Samarium (Sm)

Soft silvery metallic element, belongs to the lanthanoids. Seven natural isotopes, Sm-147 is the only radioisotope, and has a half-life of 2.5*10^11 years. Used for making special alloys needed in the production of nuclear reactors. Also used as a neutron absorber. Small quantities of samarium oxide is used in special optical glasses. The largest use of the element is its ferromagnetic alloy which produces permanent magnets that are five times stronger than magnets produced by any other material. Discovered by Francois Lecoq de Boisbaudran in 1879.
Atomic Number62
Atomic Weight150.36
Mass Number152
Protons62 p+
Neutrons90 n0
Electrons62 e-
Samarium 1.jpg Animated Bohr Model Enhanced Bohr Model Bohr Model Orbital Diagram


Atomic Radius
185 pm
Atomic Volume
Covalent Radius
172 pm
Metallic Radius
Ionic Radius
122 pm
Crystal Radius
136 pm
Van der Waals radius
236 pm
7.52 g/cm³
Boiling Point
2,064 K
Melting Point
1,350 K
Electrons per shell2, 8, 18, 24, 8, 2
Proton Affinity
Electron Affinity
Ionization Potential
5.64371 eV/particle
Heat of Vaporization
165 kJ/mol
Heat of Fusion
8.9 kJ/mol
Heat of Formation
206.7 kJ/mol
Molar Heat Capacity
29.54 J/(mol K)
Specific Heat Capacity
0.197 J/(g⋅K)
Thermal Conductivity
Gas Basicity
Dipole Polarizability
192 a₀
C6 Dispersion Coefficient
Oxidation States2, 3
Crystal StructureSimple Trigonal (RHL)
Lattice Constant
9 Å
Bulk Modulus
Electrical Resistivity
Electron Configuration[Xe] 4f6 6s2
Magnetic Ordering
Magnetic Susceptibility
Poisson Ratio
Shear Modulus
Young's Modulus
Alternate Names
Adiabatic Index
Electric Conductivity
Critical Pressure
Critical Temperature
Curie Point
Magnetic Susceptibility
Neel Point
Neutron Cross Section
Neutron Mass Absorption
Gas Phase
Quantum Numbers
Refractive Index
Space Group
Speed of Sound
Superconducting Point
Thermal Expansion
Valence Electrons
CategoryLanthanides, Lanthanides
CAS Group
Glawe Number27
Mendeleev Number23
Pettifor Number28
Geochemical Classrare earth & related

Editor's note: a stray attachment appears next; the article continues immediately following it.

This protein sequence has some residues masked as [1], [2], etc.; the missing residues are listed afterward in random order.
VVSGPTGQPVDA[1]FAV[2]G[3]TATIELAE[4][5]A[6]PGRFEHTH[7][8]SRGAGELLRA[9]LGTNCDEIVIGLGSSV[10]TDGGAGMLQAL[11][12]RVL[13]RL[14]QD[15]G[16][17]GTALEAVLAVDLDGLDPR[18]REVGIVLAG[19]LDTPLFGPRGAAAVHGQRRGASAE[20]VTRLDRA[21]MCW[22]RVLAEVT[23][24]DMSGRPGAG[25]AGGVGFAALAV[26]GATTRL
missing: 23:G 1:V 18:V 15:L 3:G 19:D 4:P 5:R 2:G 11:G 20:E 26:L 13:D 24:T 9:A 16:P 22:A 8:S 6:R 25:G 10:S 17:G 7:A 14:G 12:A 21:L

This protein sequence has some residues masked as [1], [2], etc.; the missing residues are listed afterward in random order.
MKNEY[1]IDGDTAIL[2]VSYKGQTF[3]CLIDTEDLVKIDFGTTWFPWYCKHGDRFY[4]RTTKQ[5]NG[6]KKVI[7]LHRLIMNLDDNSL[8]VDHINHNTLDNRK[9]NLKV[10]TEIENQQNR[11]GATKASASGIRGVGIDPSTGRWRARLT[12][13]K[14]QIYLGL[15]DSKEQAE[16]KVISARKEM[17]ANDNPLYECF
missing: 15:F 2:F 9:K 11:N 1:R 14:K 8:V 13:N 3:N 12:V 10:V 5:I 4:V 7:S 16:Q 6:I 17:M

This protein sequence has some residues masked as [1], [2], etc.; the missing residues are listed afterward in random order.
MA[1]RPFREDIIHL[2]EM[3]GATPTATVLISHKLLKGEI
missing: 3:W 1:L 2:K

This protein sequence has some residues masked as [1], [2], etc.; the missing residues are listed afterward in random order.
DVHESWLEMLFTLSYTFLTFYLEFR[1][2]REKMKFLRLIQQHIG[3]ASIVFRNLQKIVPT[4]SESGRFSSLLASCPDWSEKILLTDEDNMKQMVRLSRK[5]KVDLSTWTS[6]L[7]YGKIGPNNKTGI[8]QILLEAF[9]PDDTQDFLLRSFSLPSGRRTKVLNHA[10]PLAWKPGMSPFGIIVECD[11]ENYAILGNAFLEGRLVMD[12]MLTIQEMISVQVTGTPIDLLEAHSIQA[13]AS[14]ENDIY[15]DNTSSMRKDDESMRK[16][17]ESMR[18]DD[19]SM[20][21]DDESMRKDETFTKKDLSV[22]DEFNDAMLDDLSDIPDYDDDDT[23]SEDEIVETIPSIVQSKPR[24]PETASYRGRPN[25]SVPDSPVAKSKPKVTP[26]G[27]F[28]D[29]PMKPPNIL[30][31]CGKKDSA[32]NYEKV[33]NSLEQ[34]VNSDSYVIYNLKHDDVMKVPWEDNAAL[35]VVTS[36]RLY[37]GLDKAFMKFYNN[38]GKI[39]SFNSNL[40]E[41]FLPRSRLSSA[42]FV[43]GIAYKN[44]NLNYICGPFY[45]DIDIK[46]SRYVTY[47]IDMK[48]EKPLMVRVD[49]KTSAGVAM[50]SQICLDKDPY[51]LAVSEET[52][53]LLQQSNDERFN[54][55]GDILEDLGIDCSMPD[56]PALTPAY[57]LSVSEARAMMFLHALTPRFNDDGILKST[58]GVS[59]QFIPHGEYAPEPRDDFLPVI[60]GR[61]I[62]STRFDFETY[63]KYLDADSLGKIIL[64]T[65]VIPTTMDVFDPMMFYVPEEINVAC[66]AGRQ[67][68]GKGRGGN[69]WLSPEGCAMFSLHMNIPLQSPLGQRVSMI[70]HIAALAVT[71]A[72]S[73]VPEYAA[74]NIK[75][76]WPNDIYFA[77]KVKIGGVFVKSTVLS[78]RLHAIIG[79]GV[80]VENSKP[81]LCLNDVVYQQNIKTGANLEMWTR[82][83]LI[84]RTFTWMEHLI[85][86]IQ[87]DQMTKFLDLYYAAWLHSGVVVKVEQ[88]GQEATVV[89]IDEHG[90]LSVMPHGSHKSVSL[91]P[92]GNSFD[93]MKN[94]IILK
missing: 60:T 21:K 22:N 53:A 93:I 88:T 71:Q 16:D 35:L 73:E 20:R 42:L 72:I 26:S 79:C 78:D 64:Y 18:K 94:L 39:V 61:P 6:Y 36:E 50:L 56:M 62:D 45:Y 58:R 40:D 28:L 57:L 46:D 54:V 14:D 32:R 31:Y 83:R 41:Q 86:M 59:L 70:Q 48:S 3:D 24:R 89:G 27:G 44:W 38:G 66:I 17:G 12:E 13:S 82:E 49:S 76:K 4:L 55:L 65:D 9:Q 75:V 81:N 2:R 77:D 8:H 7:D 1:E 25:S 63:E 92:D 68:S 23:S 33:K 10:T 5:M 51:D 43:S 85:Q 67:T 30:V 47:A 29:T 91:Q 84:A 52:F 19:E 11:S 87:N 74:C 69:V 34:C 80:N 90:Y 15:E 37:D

Goldschmidt Classlitophile
Decay Mode
Abundance in Earth's crust
7.05 mg/kg
Abundance in Oceans
0.00000045 mg/L
Abundance in Human Body
Abundance in Meteor
Abundance in Sun
Abundance in Universe5×10-7%

Isotopes of Samarium

Stable Isotopes
144Sm 147Sm 148Sm 149Sm 150Sm 152Sm 154Sm
Unstable Isotopes
128Sm 129Sm 130Sm 131Sm 132Sm 133Sm 134Sm 135Sm 136Sm 137Sm 138Sm 139Sm 140Sm 141Sm 142Sm 143Sm 145Sm 146Sm 151Sm 153Sm 155Sm 156Sm 157Sm 158Sm 159Sm 160Sm 161Sm 162Sm 163Sm 164Sm 165Sm


In 1853, Jean Charles Galissard de Marignac discovered samarium when he found lines in mineral spectra. Paul Émile Lecoq de Boisbaudran isolated a samarium salt in Paris in 1879 from the mineral samarskite and identified a new element in it via sharp optical absorption lines. The pure element was produced only in 1901 by Eugène-Anatole Demarçay. From samarskite, a mineral named after Russian mine official, Col. Samarski

DiscoverersPaul Émile Lecoq de Boisbaudran
Discovery LocationFrance
Discovery Year1879
Name OriginNamed after the mineral samarskite.
Samarium is considered to be moderately toxic
Samarium metal can be produced by reducing the oxide with lanthanum


Samarium's main use is in samarium-cobalt alloy magnets for headphones, small motors and pickups for some electric guitars. Radioactive samarium-153 is used to kill cancer cells in the treatment of lung cancer, prostate cancer, breast cancer and osteosarcoma. Samarium and its compounds are also used as catalyst and chemical reagent. It is used in the electronics and ceramics industries. It is easily magnetized and very difficult to demagnetize. This suggests important future applications in solid-state and superconductor technologies.


Found with other rare earths in monazite sand. The sand is often 50% rare earths by weight and 2.8% samarium.